I disagree with this statement. Many people live beyond their means, to be sure, but many, many more struggle with poverty for reasons that aren’t so much in their control. In the past few years, hard working people have been laid off in record numbers, unable to find new jobs. In an economy where people apply for jobs for years and not get them because they’re OVERqualified, it’s not simply a matter of getting a job, especially for people who have children and have to pay for childcare. It isn’t easy to find a job in some areas that both covers childcare and provide a living wage. A serious illness can bankrupt people in this country and keep them from getting a job to get back on their feet.

It’s not just paying for wants that puts people into poverty, and there are certainly those who have cut their expenses to needs only and still can’t meet those. There are a lot of ways that people become poor that aren’t about them making poor choices. Saying, “If you are broke, it is your fault. It is no one else’s fault,” is not only incorrect in many cases, but it lacks compassion.

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6 Mary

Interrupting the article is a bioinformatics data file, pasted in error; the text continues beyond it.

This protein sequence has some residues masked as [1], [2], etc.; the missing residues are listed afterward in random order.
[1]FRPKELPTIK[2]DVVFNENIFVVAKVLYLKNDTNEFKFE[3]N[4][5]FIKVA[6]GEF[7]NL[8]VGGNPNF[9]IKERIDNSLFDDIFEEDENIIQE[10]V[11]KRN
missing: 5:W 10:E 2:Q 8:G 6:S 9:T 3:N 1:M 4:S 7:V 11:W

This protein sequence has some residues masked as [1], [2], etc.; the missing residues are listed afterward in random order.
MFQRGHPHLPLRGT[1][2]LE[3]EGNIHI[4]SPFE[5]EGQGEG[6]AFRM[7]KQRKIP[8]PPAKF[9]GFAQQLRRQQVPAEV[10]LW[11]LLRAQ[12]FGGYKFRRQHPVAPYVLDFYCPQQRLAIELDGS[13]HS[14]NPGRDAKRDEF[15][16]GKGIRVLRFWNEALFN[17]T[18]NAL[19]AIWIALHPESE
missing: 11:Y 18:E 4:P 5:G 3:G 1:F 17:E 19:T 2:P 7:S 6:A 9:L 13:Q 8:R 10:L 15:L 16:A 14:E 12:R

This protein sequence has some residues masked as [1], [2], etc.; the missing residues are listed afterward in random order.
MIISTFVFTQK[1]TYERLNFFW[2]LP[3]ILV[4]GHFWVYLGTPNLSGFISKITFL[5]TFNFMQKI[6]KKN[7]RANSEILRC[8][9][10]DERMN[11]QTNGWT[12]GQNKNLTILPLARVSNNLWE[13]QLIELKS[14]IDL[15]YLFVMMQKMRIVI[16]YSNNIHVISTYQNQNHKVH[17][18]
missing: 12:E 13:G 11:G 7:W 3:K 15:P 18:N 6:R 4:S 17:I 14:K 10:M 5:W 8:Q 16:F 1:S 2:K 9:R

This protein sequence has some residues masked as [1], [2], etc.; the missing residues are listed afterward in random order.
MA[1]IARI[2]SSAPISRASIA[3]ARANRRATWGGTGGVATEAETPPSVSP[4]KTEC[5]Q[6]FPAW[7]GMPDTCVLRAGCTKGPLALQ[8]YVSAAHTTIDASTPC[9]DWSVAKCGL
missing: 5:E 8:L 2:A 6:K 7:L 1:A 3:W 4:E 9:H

I completely agree with “The Saved Quarter” as most of what was stated there has happened to me. I found myself house poor when my husband suddenly passed away. I put the house on the market 7 months after he passed, sooner than is recommended but I was drowning in bills as the only job I could find was part-time. Unfortunately, the bottom dropped out of the housing market about the time I listed it and was then laid off from the job (lack of business) before the house sold. I don’t know how many thousands of resumes I sent out over a two year period, applying for just any type of job available. When the house did sell, I no longer qualified for a mortgage for a smaller house because I wasn’t working, even though I did have some savings. I moved after living for 5 months in the only place I could find at the time but in a very inconvenient location, hoping the move would put me in a better location for finding work….but the next blow was even greater. Six days after I moved into the new apartment, I came home from a long meeting and discovered most everything I owned had been lost to a fire in my place. But I did persevere in sending out resumes and FINALLY got a job right before Christmas. I am back in the place that burned, which is now brand new and have a job that is a good fit but still doesn’t pay all the bills but I’m thankful every day for the things I do have…..but I think I’m a very good example of being broke NOT being my fault. I’m really sorry you feel that way about others and lump everyone into one mold. Thank you, “Saved Quarter” for speaking up for the ones of us that find ourselves victims of circumstances but still not willing to settle for “the usual way out.”